Do you have a gaming company that, once upon a time, you would've done anything to work for?
For me, that company was Origin Systems, Inc. The Ultima Series brought me into computer role playing games in a big way. Ultima IV was my gateway game. I spent from 1991 to 1999 upgrading my computers just so I could play the latest Origin releases.
Origin is no more, but the company was resurrected, in a way, when the Garriott brothers went to the computer MMORPG maker of the most successful online game in the world at the time, Lineage, and started the North American branch of NCSoft. The staff they hired was 100% former Origin employees. They started making MMOs both in-house and through 3rd party developers.
Today, my wife called me up and said two of her Korean students were going to NCSoft to interview Robert Garriott and to perhaps meet "Sir Richard", as they called him (I know, his nick name was "Lord British" but this was what the Korean guys called him.). They said that I would be welcome to come. I was the only one of the group who was fan of any type of interactive entertainment. Needless to say, I was very excited.
Three hours later I was sitting in the Monkey House (a conference room in NCSoft) listening to Robert Garriott talking about their business model for MMORPGs. He seems like other entrepreneur / CEOs I've met - he is bright, a good communicator and has a sense of humor. We spent almost an hour talking about the differences between Korean and North American audiences for MMORPGs. Their expectations were going to change over the next few years as Koreans become more used to the way of the west and vice versa. (basically, Koreans wear the 20 hours it takes to get to the fun parts of Lineage as a badge of honor, where Americans lose interest after 20 minutes if they don't feel like a hero by then. Americans have been taught a shorter gratification span through our upbringing on console games. Koreans will eventually become this way, too, as consoles make inroads into their gaming culture. Now, however, PC online games are at the top of the heap, with a lot of help from their superior broadband infrastructure.)
One of the interesting ideas was the concept of "MMORPG churn" and how a company can use it to their advantage by making a portfolio of MMOs that spread across different genres instead of just trying to make their fortune on one. The average "churn" in the industry is about 10 months. Most MMORPG players move onto another Online game after about 10 months. NCSofts strategy is to have enough games in their portfolio so that the person will easily switch to one of their other games, rather than go somewhere else where they'd have to put in new credit card info, etc. It was cool to hear someone in the PC gaming industry talk about it as a business and not just hyping their next big game.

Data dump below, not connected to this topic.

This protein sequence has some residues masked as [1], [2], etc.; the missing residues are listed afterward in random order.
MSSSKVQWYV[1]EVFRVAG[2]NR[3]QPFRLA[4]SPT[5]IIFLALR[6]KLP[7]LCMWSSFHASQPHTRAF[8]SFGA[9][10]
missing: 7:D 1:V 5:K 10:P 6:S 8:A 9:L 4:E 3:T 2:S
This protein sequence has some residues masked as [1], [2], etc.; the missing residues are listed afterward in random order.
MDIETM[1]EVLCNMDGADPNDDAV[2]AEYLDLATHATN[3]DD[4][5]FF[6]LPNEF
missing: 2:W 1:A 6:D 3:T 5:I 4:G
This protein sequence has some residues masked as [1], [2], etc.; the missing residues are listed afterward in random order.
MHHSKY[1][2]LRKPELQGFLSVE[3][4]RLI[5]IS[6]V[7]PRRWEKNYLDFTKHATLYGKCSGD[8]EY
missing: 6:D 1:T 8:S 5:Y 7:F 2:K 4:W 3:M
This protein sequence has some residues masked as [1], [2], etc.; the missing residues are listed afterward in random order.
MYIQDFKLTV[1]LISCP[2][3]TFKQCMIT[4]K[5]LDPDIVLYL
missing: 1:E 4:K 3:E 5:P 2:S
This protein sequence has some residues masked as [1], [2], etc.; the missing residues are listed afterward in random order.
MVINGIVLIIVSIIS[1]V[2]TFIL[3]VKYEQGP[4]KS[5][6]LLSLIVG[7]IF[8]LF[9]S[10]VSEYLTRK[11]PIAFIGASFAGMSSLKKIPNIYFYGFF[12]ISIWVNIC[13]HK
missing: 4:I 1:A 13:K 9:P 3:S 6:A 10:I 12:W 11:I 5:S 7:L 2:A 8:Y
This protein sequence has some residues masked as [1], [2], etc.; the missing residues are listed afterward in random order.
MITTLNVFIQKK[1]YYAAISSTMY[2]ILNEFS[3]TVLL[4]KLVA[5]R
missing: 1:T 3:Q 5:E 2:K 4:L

After that, our escort led us to Richard Garriott. Richard was as cool as I've always heard he was and he gave us a tour of the History of Origin/NCSoft hallway. All the Origin PC games, box cover, golden disks and, of course, every cloth map, on display being described by Lord British himself. The tour went from Aklabeth up to UO and then turned the corner and started talking about Lineage, Lineage II, City of Heroes, Guild Wars, Auto Assault and closed with Tabula Rasa. My PC can't really handle any of those games, except the first Lineage, which I'm really inspired to try now. I'm waiting to upgrade until when I know what the recommended specs for Tabula Rasa will be. We thanked him for the tour and he went back to creating worlds, so to speak.
It's interesting, to me, to meet someone who I've seen and read about so many times. I felt like I already knew this person, though of course, I don't, and he certainly doesn't know who the hell I am. It was hard to not ask him about the new house he's having built out in the hills of west Austin or a bunch of other things about the Ultimas that I'm sure he's been asked 100s of times in the past and aren't my business anyway.
There were several life sized figures of characters from the different MMORPGs under production as well as some older stuff from the Origin days (a big Crusader No Remorse cardboard stand-up display, for instance) and in every room there was someone making parts of a computer game.
After Richard's tour we got to take a look at the QA department where they were doing some testing on Auto Assault and Lineage II. Auto Assault looks really fun, by the way.
After that they gave us a nice big bag of goodies: Art books for Guildwars and City of Heroes, A Lineage II T-Shirt, City of Heroes (the PC Game), a City of Heroes book and a demo deck for the collectible card game, a little remote controlled promotional car from Auto Assault and an insulated lunch box with the NCSoft label on it. I thanked our hosts and I thanked the two Korean scholars who had invited me along with them and got in to my car. As I drove away I let out the fanboy scream of pure glee that I had held in the entire time.
Today was a good day.